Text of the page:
The School of Law at the University of Limerick was named the top law school in the country at the sixth annual AIB Private Banking Irish Law Awards held in Dublin at the weekend.

The AIB Private Banking Irish Law Awards set out to identify, commend and publicise excellence and outstanding achievements in Irish law and recognise exemplary practices of leading law firms and teams right throughout the country. The event welcomed attendees and nominees from all corners of the country representing the significant legal profession in Ireland.

RTÉ presenter Miriam O’Callaghan presented Professor Shane Kilcommins, head of the School of Law at UL, with the Law School of the Year Award at the ceremony on Friday night.

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David McLaughlan, Head of AIB Private Banking, who sponsor the prestigious awards said, “Many of our valued customers are in a legal profession, so we are delighted to be associated with an event that recognises their excellence and continued dedication to Irish law. The awards received a 36% increase in entries this year – proof that the legal professional continues to grow and influence much of Irish society.”

 

The School of Law at UL runs four undergraduate courses, and a number of taught postgraduate and research degrees, under the leadership of Head of School Professor Shane Kilcommins. The School is also home to two primary research centres: the International Commercial and Economic Law Group (ICEL) and the Centre for Crime, Justice and Victim Studies (CCJVS). The Director of the Centre for Understanding Emotions in Society (CUES) and the Co-Director of the Hate and Hostility Research Group are also members of the School of Law.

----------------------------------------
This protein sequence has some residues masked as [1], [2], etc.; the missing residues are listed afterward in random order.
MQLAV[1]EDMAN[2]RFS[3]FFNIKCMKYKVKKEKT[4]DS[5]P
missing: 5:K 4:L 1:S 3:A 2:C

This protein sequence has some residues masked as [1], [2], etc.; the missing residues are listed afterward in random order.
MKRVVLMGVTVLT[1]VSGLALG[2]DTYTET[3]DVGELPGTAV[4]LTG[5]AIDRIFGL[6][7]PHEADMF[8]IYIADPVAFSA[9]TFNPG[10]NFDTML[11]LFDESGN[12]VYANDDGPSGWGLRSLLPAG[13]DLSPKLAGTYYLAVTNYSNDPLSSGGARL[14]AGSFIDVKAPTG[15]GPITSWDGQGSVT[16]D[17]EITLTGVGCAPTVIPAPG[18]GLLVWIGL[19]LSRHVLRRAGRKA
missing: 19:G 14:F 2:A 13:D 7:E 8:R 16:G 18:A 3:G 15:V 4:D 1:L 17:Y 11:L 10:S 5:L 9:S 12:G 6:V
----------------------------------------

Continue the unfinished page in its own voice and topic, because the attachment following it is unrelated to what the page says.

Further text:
Tracey Carney, Event Director said, “In their sixth consecutive year, the AIB Private Banking Irish Law Awards are now renowned as a platform that brings together, acknowledges, and rewards significant legal talent under one roof. The event itself is a must-attend for everyone in the legal profession, and the calibre of nominations are continuously growing in quantity and standard, making the panel’s judging process a very tough one!”

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